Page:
Game Night (2018)

*. Fun. Clever. Not that clever — we’ve been here before — but clever enough to get by.
*. There are two basic gag lines to hang the laughs from. The first is the situation where the heroes are in danger but don’t know they’re in danger because they think everything is just a game. I can think of several classic comic scenes using this premise, including very funny uses of it in ¡Three Amigos! and Tropic Thunder. You can probably think of many more. It’s a good gag.
*. The other line is where the heroes are so busy bickering among themselves about petty things that they, again, don’t realize how much trouble they’re in. The two are related, and together they help illustrate how ignorance, even when it’s not bliss, can be funny when observed in others.
*. I wouldn’t call Game Night hilarious, but there are a few good bits and it moves pretty well. I also didn’t think the plot held together all that well past the halfway mark, which was a bit of a shame given the potential for coming up with something really sharp. Instead you just have to shrug your shoulders at all the loose ends.
*. Most of all, however, it’s the cast that keeps everything moving along. Yes, some of the characters have only the one note, but there are a lot of them, with three interesting couples to watch. And the lead couple, Jason Bateman and Rachel McAdams, aren’t the usual endearing comedy duo. They are yuppie dinks, and proud of it. I wasn’t sure why they even wanted a kid until the really rather nasty business at the end where it’s clear that they think having a baby is just another competition for them to win. That’s funny too, because it’s real.
*. The directors, John Francis Daley and Jonathan Goldstein, had written the screenplay for Horrible Bosses and the story for Horrible Bosses 2. Apparently they rewrote a lot of the script here, but it had always been written with Jason Bateman (star of Horrible Bosses) in mind for the lead. He really has become a go-to guy for this kind of straight-man role. It’s all the more surprising then when Rachel McAdams upstages him.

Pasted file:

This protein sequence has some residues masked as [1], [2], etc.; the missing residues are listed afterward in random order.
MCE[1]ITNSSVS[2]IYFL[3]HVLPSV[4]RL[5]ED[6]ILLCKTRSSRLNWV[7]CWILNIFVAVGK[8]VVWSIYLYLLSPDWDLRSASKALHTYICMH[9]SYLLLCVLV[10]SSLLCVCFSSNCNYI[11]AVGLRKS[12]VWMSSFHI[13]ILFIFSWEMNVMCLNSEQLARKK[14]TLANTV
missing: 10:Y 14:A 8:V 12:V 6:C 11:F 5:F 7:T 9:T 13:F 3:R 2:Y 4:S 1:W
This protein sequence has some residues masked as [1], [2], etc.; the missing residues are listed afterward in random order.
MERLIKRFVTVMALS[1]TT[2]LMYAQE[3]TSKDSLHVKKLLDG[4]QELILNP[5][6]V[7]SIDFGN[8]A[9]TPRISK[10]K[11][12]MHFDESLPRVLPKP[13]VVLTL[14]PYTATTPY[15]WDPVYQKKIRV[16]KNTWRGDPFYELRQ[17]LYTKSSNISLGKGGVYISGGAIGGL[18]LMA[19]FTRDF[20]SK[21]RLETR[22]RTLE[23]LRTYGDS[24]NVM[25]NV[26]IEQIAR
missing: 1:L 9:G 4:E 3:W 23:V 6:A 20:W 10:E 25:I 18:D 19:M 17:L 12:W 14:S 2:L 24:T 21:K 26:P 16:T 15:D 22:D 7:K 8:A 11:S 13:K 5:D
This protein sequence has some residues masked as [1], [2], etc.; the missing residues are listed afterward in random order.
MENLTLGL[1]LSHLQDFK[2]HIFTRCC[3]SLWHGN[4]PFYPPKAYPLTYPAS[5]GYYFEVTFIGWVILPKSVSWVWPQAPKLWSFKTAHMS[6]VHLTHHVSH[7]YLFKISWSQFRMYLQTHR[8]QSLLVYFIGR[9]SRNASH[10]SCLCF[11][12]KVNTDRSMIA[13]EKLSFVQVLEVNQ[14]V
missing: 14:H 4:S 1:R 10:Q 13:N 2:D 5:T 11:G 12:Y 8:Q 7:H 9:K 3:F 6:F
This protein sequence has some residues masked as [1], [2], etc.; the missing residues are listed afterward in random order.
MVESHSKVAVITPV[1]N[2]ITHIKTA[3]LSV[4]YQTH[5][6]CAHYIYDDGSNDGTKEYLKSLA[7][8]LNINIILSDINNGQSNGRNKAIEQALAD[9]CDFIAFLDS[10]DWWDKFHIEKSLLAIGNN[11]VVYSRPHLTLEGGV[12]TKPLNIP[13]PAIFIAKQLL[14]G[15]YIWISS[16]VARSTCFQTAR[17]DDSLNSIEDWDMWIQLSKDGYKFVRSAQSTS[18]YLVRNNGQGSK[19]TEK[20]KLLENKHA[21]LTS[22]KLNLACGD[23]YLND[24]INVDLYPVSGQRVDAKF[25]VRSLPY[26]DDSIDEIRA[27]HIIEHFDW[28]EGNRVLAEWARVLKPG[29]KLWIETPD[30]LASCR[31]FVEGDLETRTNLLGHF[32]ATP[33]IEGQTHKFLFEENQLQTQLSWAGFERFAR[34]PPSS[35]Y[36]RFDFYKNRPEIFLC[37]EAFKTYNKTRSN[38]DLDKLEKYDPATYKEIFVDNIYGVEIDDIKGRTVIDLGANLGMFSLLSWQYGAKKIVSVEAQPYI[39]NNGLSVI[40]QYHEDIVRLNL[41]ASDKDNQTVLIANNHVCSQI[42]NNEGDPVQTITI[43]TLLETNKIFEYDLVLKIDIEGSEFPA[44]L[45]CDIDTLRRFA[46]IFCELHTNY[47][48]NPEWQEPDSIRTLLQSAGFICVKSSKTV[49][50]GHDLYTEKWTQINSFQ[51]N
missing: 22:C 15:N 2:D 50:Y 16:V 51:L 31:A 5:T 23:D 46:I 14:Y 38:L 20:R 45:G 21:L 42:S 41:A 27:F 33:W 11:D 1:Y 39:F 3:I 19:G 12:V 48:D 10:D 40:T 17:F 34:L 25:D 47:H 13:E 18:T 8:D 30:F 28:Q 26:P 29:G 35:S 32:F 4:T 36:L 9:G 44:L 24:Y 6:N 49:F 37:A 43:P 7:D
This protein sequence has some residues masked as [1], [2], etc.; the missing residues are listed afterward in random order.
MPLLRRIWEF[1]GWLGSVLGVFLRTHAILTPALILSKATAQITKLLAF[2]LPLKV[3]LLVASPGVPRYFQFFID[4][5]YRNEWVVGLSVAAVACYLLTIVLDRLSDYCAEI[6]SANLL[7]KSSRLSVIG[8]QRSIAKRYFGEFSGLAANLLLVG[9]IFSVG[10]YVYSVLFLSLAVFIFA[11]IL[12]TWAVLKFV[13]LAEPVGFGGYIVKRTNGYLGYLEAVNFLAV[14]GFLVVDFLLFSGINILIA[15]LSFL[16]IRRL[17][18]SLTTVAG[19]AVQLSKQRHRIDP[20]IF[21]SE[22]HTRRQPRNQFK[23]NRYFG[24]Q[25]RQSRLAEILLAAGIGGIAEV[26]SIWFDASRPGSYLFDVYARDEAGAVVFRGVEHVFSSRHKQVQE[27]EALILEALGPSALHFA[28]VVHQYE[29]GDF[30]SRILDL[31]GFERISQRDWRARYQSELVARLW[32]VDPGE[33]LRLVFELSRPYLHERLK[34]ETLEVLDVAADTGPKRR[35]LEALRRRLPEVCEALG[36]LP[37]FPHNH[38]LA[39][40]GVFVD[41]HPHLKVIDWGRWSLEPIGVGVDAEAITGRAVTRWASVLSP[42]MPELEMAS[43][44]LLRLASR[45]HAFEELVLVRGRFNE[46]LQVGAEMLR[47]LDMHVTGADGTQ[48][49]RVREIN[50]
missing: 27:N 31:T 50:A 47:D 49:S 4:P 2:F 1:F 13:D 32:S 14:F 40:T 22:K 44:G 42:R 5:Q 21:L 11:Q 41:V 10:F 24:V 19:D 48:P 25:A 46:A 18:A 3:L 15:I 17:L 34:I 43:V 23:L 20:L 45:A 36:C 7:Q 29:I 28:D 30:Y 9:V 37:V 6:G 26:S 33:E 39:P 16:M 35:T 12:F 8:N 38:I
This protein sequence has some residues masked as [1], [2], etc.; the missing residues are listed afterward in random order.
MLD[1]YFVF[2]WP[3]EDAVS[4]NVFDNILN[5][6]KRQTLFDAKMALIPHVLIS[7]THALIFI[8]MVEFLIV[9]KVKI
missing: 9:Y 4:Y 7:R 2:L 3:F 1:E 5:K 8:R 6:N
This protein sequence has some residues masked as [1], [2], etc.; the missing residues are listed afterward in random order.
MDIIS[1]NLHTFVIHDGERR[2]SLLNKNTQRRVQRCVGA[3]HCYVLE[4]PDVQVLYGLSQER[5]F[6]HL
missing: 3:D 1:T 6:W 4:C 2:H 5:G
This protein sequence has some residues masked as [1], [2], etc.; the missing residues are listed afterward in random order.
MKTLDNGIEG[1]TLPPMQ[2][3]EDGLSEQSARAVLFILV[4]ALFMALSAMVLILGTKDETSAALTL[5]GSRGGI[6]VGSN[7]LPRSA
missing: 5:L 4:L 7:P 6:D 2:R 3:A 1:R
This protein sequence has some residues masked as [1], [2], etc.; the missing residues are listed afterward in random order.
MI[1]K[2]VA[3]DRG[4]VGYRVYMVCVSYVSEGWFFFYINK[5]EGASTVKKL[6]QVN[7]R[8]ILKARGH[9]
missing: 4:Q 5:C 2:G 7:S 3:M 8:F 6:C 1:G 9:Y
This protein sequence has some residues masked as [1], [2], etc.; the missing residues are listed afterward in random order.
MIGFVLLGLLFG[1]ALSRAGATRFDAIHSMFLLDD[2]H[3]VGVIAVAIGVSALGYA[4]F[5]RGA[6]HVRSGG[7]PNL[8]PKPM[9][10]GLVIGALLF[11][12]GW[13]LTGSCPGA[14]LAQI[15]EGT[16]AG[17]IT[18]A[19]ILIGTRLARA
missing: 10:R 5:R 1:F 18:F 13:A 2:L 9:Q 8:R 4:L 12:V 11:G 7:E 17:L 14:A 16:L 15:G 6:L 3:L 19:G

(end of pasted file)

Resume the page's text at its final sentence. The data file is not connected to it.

*. The supporting cast is shortchanged a bit. Michael C. Hall or Jeffrey Wright (who is uncredited as the fake FBI agent) don’t get to do much of anything.
*. The critical response was depressing. Basically a lot of reviewers liked it because they thought it was something different. What they meant by something different, however, is not something original but rather something different from a Judd Apatow comedy. This surprised me because (1) while he’s certainly had some hits (mixed in with the bombs) I hadn’t thought Judd Apatow was the new default descriptor for mainstream comedy, and (2) I didn’t think this was all that different from my own sense of what a Judd Apatow comedy looks like. Personally, I thought it was pretty much par for the course compared to most of the other comedies coming out around the same time. A little better than average but not that different.

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